Increasing life expectancy and late retirements mean that businesses need to be ready to welcome more mature-aged workers into their organisation. Workers aged 50 and over are often overlooked by hiring managers, but diversifying your workforce to include this age group could be greatly beneficial to your business.
Businesses are likely to see lower rates of sick leaves and higher loyalty rates amongst mature-aged workers. These low turnover rates can save your business costs relating to recruitment and training, and increase productivity within your workforce.
If your target audience includes an older age demographic, it may be more beneficial to have older employees working for you. By including mature-aged employees, you gain their perspectives of your product, and key insights into how to make your business more attractive to an older customer base.
Upskilling the team
Teams with diverse age groups perform better in the workplace. Older workers are equipped with a wealth of knowledge and skills that younger workers may not have. Less experienced members on your team are likely to learn new skills faster with older mentors on board. This can also help prevent the loss of key skills when older employees transition out of the workforce.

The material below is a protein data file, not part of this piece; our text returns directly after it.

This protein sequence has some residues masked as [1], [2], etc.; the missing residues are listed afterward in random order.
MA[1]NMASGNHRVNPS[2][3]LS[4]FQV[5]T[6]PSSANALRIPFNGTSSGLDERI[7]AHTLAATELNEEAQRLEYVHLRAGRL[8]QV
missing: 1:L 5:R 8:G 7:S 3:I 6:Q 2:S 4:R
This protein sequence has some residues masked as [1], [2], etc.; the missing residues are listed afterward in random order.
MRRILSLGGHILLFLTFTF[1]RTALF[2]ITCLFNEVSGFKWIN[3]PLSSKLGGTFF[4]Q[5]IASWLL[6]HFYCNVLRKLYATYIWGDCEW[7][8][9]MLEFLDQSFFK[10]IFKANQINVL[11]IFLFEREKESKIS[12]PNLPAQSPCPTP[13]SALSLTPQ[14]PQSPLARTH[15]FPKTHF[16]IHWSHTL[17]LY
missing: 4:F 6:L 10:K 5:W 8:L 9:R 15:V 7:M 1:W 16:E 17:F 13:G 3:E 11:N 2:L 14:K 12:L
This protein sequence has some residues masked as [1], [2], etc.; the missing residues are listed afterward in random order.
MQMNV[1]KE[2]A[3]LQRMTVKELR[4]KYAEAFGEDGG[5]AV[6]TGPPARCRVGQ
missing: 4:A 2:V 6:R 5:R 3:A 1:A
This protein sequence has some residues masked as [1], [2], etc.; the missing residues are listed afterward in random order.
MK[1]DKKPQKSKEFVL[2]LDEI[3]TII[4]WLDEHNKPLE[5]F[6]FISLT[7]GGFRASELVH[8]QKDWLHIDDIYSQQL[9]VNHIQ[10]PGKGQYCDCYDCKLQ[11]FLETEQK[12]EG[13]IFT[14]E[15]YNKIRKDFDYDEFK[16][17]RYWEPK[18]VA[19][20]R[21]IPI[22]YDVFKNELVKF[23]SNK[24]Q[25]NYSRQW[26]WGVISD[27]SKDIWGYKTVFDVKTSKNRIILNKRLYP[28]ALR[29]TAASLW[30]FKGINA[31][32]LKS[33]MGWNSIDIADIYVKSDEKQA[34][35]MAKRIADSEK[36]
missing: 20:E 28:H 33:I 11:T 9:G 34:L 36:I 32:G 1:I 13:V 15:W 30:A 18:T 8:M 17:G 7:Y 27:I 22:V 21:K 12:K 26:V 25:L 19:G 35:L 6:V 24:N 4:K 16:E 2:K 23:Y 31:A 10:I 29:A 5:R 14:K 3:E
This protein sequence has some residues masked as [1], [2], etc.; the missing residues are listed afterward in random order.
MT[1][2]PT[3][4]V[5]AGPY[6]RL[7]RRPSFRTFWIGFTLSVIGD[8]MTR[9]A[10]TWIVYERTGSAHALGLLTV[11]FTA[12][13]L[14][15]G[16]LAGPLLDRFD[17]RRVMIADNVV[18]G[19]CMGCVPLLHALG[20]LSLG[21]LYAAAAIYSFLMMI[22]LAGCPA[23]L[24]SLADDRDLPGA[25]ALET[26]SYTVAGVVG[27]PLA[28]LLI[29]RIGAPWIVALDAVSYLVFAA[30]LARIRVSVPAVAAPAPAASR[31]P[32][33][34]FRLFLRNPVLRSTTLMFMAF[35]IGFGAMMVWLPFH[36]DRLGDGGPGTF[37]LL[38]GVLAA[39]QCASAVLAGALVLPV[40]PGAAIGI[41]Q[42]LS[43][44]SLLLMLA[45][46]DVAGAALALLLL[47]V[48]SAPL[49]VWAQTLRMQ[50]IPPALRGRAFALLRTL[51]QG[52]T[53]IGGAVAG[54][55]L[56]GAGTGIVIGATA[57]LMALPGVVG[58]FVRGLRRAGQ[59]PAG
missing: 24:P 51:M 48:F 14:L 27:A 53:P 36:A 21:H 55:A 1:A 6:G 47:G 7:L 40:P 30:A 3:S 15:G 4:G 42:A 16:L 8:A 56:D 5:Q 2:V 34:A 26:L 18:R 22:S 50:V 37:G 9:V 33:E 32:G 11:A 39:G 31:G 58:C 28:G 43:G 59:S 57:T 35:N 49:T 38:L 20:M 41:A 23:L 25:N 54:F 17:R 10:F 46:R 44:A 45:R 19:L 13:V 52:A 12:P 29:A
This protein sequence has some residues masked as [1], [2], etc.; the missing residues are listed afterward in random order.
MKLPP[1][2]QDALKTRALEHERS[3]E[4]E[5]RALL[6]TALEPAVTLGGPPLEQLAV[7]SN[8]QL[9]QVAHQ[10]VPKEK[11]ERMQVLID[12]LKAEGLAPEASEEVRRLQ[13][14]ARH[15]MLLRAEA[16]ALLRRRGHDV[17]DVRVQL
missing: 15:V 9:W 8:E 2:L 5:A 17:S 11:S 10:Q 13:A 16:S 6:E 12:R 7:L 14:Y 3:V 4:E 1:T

As a result of their experience, older employees are also more adaptable to change and high stress situations, and fill skill gaps in the workplace which leads to more well-rounded teams.
Older employees have a more stable work-life balance. Years of working has provided them with a strong work ethic, and an awareness of their strengths and weaknesses. Their work experience helps them perform better in diverse environments, and they have high conflict resolution skills. If your business involves meeting clients, older employees might be more successful by being confident and reassuring from a customer perspective.